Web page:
That may have been the reason why South Korea’s queer community had great difficulties to accept it when sex workers, who are criminals according to the 2004 Anti-Sex Trade Laws, joined the 2013 Korean Queer Festival and identified themselves as sexual minorities oppressed by sexual morality. Comments like “What are you whores doing here?” came as no surprise because nobody would want to mingle with outlaws.
When I joined the Korea Queer Festival a year later as a transgender sex worker together with other sex workers, the reactions from people were quite different. Maybe that was because they couldn’t easily other me as a non-queer “whore” because I am a male to female transgender person. That day, we handed out a thousand copies of “A letter from independent sex worker ‘T’ to the LGBAIQ community”.  But other than that, sex workers’ rights are still not considered a part of queer issues.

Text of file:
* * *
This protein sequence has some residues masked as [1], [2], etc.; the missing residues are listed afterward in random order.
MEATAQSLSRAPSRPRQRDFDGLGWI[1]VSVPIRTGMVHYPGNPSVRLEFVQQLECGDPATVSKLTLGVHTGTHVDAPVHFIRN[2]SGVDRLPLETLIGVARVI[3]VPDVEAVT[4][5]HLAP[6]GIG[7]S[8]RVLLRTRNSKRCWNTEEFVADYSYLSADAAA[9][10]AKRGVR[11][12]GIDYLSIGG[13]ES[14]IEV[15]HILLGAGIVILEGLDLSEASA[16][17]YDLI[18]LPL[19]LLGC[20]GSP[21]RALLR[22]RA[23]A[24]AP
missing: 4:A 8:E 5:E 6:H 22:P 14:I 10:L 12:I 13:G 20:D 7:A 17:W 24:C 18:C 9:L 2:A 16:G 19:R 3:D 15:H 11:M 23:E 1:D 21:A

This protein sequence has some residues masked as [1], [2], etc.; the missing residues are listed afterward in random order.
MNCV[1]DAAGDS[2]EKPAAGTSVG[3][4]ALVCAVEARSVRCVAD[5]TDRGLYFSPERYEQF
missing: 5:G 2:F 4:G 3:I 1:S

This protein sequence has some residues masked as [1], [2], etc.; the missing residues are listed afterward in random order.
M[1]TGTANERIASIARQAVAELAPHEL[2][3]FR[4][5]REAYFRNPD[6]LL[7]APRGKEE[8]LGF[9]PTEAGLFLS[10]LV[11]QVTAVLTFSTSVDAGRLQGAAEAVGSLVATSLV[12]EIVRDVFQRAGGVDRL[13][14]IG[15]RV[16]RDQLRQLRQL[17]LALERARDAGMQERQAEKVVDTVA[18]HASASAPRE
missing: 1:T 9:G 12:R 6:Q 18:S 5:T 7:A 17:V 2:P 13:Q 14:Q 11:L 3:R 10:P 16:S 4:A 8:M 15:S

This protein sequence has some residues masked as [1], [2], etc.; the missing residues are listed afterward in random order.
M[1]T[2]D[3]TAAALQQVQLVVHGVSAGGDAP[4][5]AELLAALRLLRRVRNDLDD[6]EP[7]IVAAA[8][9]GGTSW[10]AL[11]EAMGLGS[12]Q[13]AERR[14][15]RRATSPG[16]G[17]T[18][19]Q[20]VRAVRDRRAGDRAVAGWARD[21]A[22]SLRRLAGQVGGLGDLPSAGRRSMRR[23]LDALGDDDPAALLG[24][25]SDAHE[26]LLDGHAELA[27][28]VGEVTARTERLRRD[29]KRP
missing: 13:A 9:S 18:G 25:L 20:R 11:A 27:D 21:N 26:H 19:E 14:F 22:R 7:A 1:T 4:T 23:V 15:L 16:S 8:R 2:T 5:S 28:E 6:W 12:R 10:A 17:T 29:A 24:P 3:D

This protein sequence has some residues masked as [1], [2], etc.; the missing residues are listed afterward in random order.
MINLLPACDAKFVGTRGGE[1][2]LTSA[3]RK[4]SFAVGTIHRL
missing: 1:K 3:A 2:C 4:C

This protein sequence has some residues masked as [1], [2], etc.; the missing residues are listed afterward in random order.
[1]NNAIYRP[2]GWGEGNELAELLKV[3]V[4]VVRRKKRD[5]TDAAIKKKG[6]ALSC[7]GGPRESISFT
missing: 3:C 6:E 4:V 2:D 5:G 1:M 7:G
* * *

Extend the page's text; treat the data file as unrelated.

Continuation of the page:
Various research reports provide data about the ratio of sex workers among transgender people but those figures vary widely due to their limited sample sizes. It is undeniable, however, that those working at Itaewon’s transgender bars are the most visible group of South Korea’s transgender community.
On May 23rd, 2015, South Korean daily Dong-a Ilbo featured an article about transgender sex workers, which revealed the particular locations, times, and how much money is required to buy sexual services. But even before that article, it was impossible to hide transgender sex workers from the public view, and this visibility, together with a greater awareness among the cis-straight society in general, will likely result in police raids specifically targeting transgender sex workers, just as they targeted and demolished red light districts before.